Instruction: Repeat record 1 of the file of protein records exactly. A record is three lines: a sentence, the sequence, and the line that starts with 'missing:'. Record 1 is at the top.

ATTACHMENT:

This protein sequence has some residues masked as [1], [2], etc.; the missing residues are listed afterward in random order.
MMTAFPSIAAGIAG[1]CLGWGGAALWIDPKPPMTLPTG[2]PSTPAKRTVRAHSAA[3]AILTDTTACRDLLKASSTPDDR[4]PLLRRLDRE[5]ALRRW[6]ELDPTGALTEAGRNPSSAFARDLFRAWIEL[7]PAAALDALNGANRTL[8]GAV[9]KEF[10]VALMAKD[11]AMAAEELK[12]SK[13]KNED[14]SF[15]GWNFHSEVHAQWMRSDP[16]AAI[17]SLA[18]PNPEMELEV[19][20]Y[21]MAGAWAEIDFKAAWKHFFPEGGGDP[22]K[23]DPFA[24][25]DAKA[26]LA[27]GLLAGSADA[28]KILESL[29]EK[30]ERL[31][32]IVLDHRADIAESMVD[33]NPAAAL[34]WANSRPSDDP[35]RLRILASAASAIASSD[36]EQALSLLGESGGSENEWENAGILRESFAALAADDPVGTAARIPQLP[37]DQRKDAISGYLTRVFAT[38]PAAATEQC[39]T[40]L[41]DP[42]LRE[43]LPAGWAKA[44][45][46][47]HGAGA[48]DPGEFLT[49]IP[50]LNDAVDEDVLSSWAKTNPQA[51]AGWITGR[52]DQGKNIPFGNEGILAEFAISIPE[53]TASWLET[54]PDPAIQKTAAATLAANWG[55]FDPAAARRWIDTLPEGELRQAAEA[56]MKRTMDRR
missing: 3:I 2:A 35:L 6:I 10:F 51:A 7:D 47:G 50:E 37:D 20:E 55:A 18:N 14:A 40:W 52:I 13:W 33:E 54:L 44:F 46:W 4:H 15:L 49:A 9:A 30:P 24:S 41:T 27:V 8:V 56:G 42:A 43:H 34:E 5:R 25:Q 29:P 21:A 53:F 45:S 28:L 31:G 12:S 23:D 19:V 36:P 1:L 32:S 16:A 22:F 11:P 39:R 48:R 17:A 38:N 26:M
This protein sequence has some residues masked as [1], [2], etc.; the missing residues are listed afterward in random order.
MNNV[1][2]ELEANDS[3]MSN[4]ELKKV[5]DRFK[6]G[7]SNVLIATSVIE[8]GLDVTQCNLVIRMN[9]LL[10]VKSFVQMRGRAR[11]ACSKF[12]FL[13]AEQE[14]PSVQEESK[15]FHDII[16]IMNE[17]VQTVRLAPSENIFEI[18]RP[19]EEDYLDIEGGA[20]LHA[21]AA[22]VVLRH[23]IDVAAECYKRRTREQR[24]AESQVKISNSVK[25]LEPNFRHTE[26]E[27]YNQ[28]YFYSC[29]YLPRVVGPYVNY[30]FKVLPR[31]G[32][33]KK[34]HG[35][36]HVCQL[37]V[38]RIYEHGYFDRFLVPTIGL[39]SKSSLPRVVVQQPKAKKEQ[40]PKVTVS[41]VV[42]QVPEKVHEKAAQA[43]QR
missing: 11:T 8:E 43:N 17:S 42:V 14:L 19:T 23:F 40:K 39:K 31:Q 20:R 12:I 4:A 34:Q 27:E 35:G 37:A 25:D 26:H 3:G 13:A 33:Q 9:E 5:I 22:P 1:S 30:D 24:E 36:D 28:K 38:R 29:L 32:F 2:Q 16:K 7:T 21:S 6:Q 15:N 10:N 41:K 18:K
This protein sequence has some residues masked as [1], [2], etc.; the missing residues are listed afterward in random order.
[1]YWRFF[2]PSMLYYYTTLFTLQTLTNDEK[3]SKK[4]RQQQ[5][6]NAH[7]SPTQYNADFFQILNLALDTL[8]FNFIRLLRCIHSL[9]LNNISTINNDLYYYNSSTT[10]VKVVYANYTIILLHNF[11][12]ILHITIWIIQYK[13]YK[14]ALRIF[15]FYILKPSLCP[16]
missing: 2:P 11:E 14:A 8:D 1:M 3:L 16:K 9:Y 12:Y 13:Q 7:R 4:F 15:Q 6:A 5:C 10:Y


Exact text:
This protein sequence has some residues masked as [1], [2], etc.; the missing residues are listed afterward in random order.
MMTAFPSIAAGIAG[1]CLGWGGAALWIDPKPPMTLPTG[2]PSTPAKRTVRAHSAA[3]AILTDTTACRDLLKASSTPDDR[4]PLLRRLDRE[5]ALRRW[6]ELDPTGALTEAGRNPSSAFARDLFRAWIEL[7]PAAALDALNGANRTL[8]GAV[9]KEF[10]VALMAKD[11]AMAAEELK[12]SK[13]KNED[14]SF[15]GWNFHSEVHAQWMRSDP[16]AAI[17]SLA[18]PNPEMELEV[19][20]Y[21]MAGAWAEIDFKAAWKHFFPEGGGDP[22]K[23]DPFA[24][25]DAKA[26]LA[27]GLLAGSADA[28]KILESL[29]EK[30]ERL[31][32]IVLDHRADIAESMVD[33]NPAAAL[34]WANSRPSDDP[35]RLRILASAASAIASSD[36]EQALSLLGESGGSENEWENAGILRESFAALAADDPVGTAARIPQLP[37]DQRKDAISGYLTRVFAT[38]PAAATEQC[39]T[40]L[41]DP[42]LRE[43]LPAGWAKA[44][45][46][47]HGAGA[48]DPGEFLT[49]IP[50]LNDAVDEDVLSSWAKTNPQA[51]AGWITGR[52]DQGKNIPFGNEGILAEFAISIPE[53]TASWLET[54]PDPAIQKTAAATLAANWG[55]FDPAAARRWIDTLPEGELRQAAEA[56]MKRTMDRR
missing: 3:I 2:A 35:L 6:I 10:F 51:A 7:D 47:G 50:E 37:D 20:E 55:A 18:N 14:A 40:W 52:I 13:W 33:E 54:L 44:F 46:W 4:H 15:L 49:A 9:A 30:P 24:S 41:T 27:V 8:V 56:G 42:A 43:H 34:E 5:R 25:Q 29:P 21:A 53:F 45:S 28:L 31:G 12:S 23:D 19:V 36:P 1:L 32:S 16:A 22:F 11:P 39:R 48:R 17:A 38:N 26:M